But again, what kind of stupidity and stupefaction am I talking about here? How can its measure be taken? As a boy and young man, from high school through college, I worked during the summers on the ground crew of a Midwestern college, cutting grass, painting curbstones, and mopping floors. My sister taught at the college, and that’s how I got the job. Most of the other workers there came from the local state institution for the mentally retarded. My favorite coworker was Laurel, who, as though he were Zarathustra himself, every morning greeted the solar star:

 

—Good morning, Mr. Sunshine, shine your mighty light on me!

 

Laurel ’s mortal enemy was Boiler Jim, a very fat man who was not mentally retarded and who demonstrated his superiority by teasing Laurel in the crudest and cruelest ways. Laurel would turn silent and shrink into himself whenever Boiler Jim approached. Boiler Jim would say his worst, give me a wink of complicity, and waddle off to fail at his next task.

 

Laurel never struck me as being stupid. Boiler Jim never struck me as being anything else. There is a German word for the stupidity I am trying to think about, the word Borniertheit, from the French borné, meaning an arrogantly complacent narrow-mindedness. It is this obtuseness that takes pride in its own limitations that I mean by stupidity. The school for stupefaction would be the training ground for such smug narrow-mindedness—which the German again beautifully describes as the possession of a pinched forehead, Engstirnigkeit. Is this an intellectual or a moral failing? One can by this time see the issue falling on both sides of the traditional philosophical distinction between theory and practice, metaphysics and ethics. A colleague and friend, Walter Brogan, with whom I discussed this “school for stupefaction,” suggested that it was not so much stupidity that characterized the nation as a total selfishness, a blithe and unquestioning belief in U.S.-American exceptionalism, ultimately a stubborn and indefatigable form of avarice. He agreed with me that in our time such avarice was simply stupid; I agreed with him that such stupidity avidly fed on itself like any other vice. A narrow-mindedness that feeds on itself, a self-augmenting, self-solidifying stupidity: this would be the alma mater of the school for stupefaction.

 

Philosophy, whether theoretical or practical, has preferred to talk about reason and intellection, rather than stupidity and stupefaction. Yet there are many moments in the history of philosophy when stupor, stupefaction, and stupidity rear their jack-o-lantern heads. Allow me to refer to five such moments, though only briefly, and not very systematically.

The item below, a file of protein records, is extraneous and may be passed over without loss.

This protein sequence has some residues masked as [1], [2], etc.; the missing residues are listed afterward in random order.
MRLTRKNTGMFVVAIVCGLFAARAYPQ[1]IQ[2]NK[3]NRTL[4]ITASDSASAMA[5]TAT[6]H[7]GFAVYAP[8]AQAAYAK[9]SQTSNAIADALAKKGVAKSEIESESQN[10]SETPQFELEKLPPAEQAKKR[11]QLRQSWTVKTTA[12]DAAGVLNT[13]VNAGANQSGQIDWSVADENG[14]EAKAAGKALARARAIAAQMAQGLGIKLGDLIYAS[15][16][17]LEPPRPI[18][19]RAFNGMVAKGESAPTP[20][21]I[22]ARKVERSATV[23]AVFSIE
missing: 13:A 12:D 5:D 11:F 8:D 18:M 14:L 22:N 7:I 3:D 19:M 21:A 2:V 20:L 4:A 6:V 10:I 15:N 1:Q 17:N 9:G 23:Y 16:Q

1. Leibniz uses the words étourdissement, confusion, and Chaos throughout the Monadology, and especially in sections 21-24, when it is a matter of that which opposes intelligence and perspicacity. Étourdissement is that dullness of wit, that torpor or stupor, that we mean when we use the word stupidity. In section 60, he describes animals’ perception as borné, limited, though surely not in the sense of a culpable Borniertheit. At all events, these references certainly have a pejorative tone, the tone that humans adopt when they want to keep the animals at bay—our terror and repugnance before poor Pogo the Possum! Yet in the Nouveaux essais, if my memory serves me right, the famous petites perceptions that Leibniz discusses have a more intrinsic and more intimate connection with what he elsewhere derides as animal stupefaction or bedazzlement. It is almost as though Leibniz, at the moment he approaches what will later unabashedly be called the unconscious, discovers that perspicuity and stupor are no longer opposites. This requires a much closer reading—but I hasten on.

 

2. Leibniz is at least initially influenced by what Descartes calls hébétude, from the Latin hebesco, to be besotted. Hebetude, for Descartes, is the dull-wittedness of beasts; more dangerously, it is also the occasional stupor of the animal spirits themselves. When the petite glande that is their seat becomes excessively tracked by perceptions and rutted by memories, hebetude is the result. Indeed, all theories of perception and memory that rely on the notion of an imprint, engram, or type,—from Plato’s Theaetetus to Freud’s 1895 Project Toward a Scientific Psychology—are haunted by hebetude. Theaetetus is of course the classic source of the wax tablet model of the mind. Though useful as model for retention, the wax tablet is a quagmire for recall, so that the classic model for mind guarantees a place to stupidity. Socrates says:

 

But when a person has what the poet in his vast wisdom commends as a “shaggy heart,” or when the wax slab is muddy or made of impure wax, or oversoft or hard, then matters

stand in this way: the people with soft wax are quick to learn, but forgetful, those with hard wax the reverse. Where it is shaggy or rough, a gritty kind of stuff containing a lot of earth or filth, the traces obtained are indistinct; as they are when the stuff is hard, for they have no depth. Impressions in soft wax also are indistinct, because they melt together and soon become blurred. And if, besides this, they overlap through being crowded together into some narrow little soul, they are still more indistinct. All such persons are likely to opine falsely. When they see or hear or think of something, they cannot quickly assign things to their particular places. Because they are so slow and sort things into the wrong places, they constantly see and hear and think amiss, and we say that they deceive themselves with regard to beings and are incorrigibly stupid. (Theaetetus 194-95; Tr. F.M. Cornford, with alterations)